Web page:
Moses, the Sassy
by Artemus Ward
THE DISGUISED DUKE.
My story opens in the classic presinks of Bostin. In the parler of the
bloated aristocratic mansion on Bacon street sits a luvly young lady,
whose hair is cuvered ore with the frosts of between 17 Summers. She
had just sot down to the piany, and is warblin the popler ballad called
"Smells of the Notion," in which she tells how with pensiv thought, she
wandered by a C beat shore. The son is settin in its horizon, and its
gorjus light pores in a golden meller flud through the winders, and
makes the young lady twice as beautiful nor what she was before, which
is onnecessary. She is magnificently dressed up in a Berage basque,
with poplin trimmins, More Antique, Ball Morals and 3 ply carpeting.
Also, considerable guaze. Her dress contains 16 flounders and her shoes
is red morocker, with gold spangles onto them. Presently she jumps up
with a wild snort, and pressin her hands to her brow, she exclaims,
"Methinks I see a voice!"
A noble youth of 27 summers enters. He is attired in a red shirt and
black trowis, which last air turned up over his boots; his hat, which
is a plug, being cockt onto one side of his classiual hed. In sooth, he
was a heroic lookin person, with a fine shape. Grease, in its barmiest
days near projuced a more hefty cavileer. Gazin upon him admirinly for
a spell, Elizy (for that was her name) organized herself into a tabloo,
and stated as follers:
"Ha! do me eyes deceive me earsight? No, I reckon not! That frame! them
store close! those nose! Yes, it is me own, me only Moses!"
He (Moses) folded her to his hart, with the remark that he was a
WAS MOSES OF NOBLE BIRTH?
Moses was foreman of Engine Co. No. 40. Forty's fellers had just bin
having an annual reunion with Fifty's fellers, on the day I intorjuce
Moses to my readers, and Moses had his arms full of trofees, to wit: 4
scalps, 5 eyes, 3 fingers, 7 ears (which he chawed off), and several
half and quarter sections of noses. When the fair Elizy recovered from
her delight at meetin Moses, she said:—"How hast the battle gonest?
"We chawed 'em up—that's what we did!" said the bold Moses.
"I thank the gods!" said the fair Elizy. "Thou did'st excellent well.
And Moses," she continued, layin her hed confidinly again his weskit,
"dost know I sumtimes think thou istest of noble birth?"
"No!" said he, wildly ketchin hold of hisself. "You don't say so!"
"Indeed do I! Your dead grandfather's sperrit comest to me the tother
"Oh no, I guess it's a mistake," sed Moses.
"I'll bet two dollars and a quarter he did!" replied Elizy. "He said:
'Moses is a Disguised Juke.'"
"You mean Duke," said Moses.
"Dost not the actors all call it Juke?" said she. That settled the
"I hev thought of this thing afore," said Moses abstractedly. "If it is
so, then thus it must be! 2 B or not 2 B! Which? Sow, sow! But enuff. O
life! life!—you're too many for me!" He tore out some of his pretty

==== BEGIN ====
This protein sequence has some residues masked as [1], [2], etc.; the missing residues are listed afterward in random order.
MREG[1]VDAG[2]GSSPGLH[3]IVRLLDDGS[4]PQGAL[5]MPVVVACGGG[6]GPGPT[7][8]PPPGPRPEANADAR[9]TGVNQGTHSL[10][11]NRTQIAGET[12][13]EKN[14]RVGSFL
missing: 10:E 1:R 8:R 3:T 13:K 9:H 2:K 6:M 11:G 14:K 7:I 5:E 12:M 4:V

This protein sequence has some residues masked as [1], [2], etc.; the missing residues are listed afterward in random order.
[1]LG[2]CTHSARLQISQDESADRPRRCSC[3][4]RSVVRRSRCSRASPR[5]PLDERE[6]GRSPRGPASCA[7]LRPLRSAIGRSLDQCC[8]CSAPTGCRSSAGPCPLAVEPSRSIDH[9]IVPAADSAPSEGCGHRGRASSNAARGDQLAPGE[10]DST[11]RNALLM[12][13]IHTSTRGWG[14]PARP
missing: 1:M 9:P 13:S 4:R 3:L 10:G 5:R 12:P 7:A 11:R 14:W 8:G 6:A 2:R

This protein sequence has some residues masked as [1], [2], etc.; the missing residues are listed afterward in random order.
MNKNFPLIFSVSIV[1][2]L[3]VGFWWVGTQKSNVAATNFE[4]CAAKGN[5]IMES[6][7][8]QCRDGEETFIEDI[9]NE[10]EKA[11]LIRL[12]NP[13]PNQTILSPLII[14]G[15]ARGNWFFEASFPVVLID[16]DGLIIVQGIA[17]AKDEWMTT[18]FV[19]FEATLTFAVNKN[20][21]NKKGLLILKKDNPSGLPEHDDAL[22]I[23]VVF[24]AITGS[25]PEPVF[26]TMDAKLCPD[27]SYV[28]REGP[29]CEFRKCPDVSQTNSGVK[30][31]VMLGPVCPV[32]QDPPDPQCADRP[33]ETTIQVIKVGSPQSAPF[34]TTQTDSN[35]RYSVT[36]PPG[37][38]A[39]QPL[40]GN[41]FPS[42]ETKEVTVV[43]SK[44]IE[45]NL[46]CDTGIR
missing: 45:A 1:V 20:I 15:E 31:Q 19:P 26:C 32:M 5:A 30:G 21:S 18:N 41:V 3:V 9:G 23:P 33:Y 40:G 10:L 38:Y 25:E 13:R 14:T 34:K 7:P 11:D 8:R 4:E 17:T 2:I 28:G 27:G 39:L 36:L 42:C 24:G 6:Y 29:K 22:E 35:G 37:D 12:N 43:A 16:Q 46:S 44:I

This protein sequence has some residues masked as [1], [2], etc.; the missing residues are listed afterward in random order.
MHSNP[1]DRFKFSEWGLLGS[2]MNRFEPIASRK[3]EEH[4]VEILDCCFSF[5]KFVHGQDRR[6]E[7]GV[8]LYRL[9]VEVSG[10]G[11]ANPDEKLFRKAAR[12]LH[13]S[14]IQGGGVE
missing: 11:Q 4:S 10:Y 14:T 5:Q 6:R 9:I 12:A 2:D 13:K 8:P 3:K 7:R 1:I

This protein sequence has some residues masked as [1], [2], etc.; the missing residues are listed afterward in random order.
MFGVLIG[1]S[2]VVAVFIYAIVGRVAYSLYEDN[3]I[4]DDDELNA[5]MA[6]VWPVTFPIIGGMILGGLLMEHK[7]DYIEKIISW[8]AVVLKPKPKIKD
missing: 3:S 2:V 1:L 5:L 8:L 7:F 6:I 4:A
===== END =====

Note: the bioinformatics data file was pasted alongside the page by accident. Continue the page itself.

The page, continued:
yeller hair, stampt on the floor several times, and was gone.
THE PIRUT FOILED.
Sixteen long and weary years has elapst since the seen narrated in the
last chapter took place. A noble ship, the Sary Jane, is a-sailin from
France to Ameriky via the Wabash Canal. The pirut ship is in hot
pursoot of the Sary. The pirut capting isn't a man of much principle,
and intends to kill all the people on bored the Sary and confiscate the
walleables. The capting of the S. J. is on the pint of givin in, when a
fine lookin feller in russet boots and a buffalo overcoat rushes
forored and obsarves:
"Old man! go down stairs! Retire to the starbud bulk-hed! I'll take
charge of this Bote!"
"Owdashus cuss!" yelled the capting, "away with thee or I shall do mur-
"Skurcely," obsarved the stranger, and he drew a diamond-hilted-fish-
knife and cut orf the capting's hed. He expired shortly, his last words
bein, "We are governed too much."
"People!" sed the stranger, "I'm the Juke de Moses!"
"Old hoss!" sed a passenger, "methinks thou art blowin!" whareupon the
Juke cut orf his hed also.
"Oh that I should live to see myself a ded body!" screamed the
unfortnit man. "But don't print any verses about my deth in the
newspapers, for if you do I'll haunt ye!"
"People!" sed the Juke, "I alone can save you from yon bloody pirut!
Ho! a peck of oats!" The oats was brought, and the Juke, boldly mountin
the jibpoop, throwed them onto the towpath. The pirut rapidly
approached, chucklin with fiendish delight at the idee of increasin his
ill-gotten gains. But the leadin hoss of the pirut ship stopt suddent
on comin to the oats, and commenst for to devour them. In vain the
piruts swore and throwed stones and bottles at the hoss—he wouldn't
budge a inch. Meanwhile the Sary Jane, her hosses on the full jump, was
fast leavin the pirut ship!
"Onct agin do I escape deth!" said the Juke between his clencht teeth,
still on the jibpoop.
THE WANDERER'S RETURN.
The Juke was the Sassy! Yes, it was!
He had bin to France and now he was home agin in Bostin, which gave
birth to a Bunker Hill!! He had some trouble in getting hisself
acknowledged as Juke in France, as the Orleans Dienasty and Borebones
were fernest him, he finely conkered. Elizy knowed him right off, as
one of his ears and a part of his nose had bin chawed off in his fights
with opposition firemen durin boyhood's sunny hours. They lived to a
green old age, beloved by all, both grate and small. Their children, of
which they have numerous, often go up onto the Common and see the
This is my 1st attempt at writin a Tail & it is far from bein perfeck,
but if I have indoosed folks to see that in 9 cases out of 10 they can
either make Life as barren as the Dessert of Sarah, or as joyus as the
flower garding, my objeck will have bin accomplished, and more too.